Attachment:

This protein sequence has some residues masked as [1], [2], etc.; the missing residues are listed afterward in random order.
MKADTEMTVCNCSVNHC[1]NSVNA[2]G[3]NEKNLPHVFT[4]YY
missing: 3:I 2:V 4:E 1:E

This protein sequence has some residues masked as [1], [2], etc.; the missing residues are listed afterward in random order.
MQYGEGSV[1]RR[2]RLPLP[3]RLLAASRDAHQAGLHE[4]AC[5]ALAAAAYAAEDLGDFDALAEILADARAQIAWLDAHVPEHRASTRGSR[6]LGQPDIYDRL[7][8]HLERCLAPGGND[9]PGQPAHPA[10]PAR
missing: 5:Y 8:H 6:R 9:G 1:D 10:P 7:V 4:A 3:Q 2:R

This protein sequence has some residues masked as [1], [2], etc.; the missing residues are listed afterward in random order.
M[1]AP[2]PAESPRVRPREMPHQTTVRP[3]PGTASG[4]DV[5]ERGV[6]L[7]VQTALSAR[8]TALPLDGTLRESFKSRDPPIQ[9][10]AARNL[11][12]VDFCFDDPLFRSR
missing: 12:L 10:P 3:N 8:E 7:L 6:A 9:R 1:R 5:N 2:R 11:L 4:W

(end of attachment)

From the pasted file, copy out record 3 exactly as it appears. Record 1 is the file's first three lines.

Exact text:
This protein sequence has some residues masked as [1], [2], etc.; the missing residues are listed afterward in random order.
M[1]AP[2]PAESPRVRPREMPHQTTVRP[3]PGTASG[4]DV[5]ERGV[6]L[7]VQTALSAR[8]TALPLDGTLRESFKSRDPPIQ[9][10]AARNL[11][12]VDFCFDDPLFRSR
missing: 12:L 10:P 3:N 8:E 7:L 6:A 9:R 1:R 5:N 2:R 11:L 4:W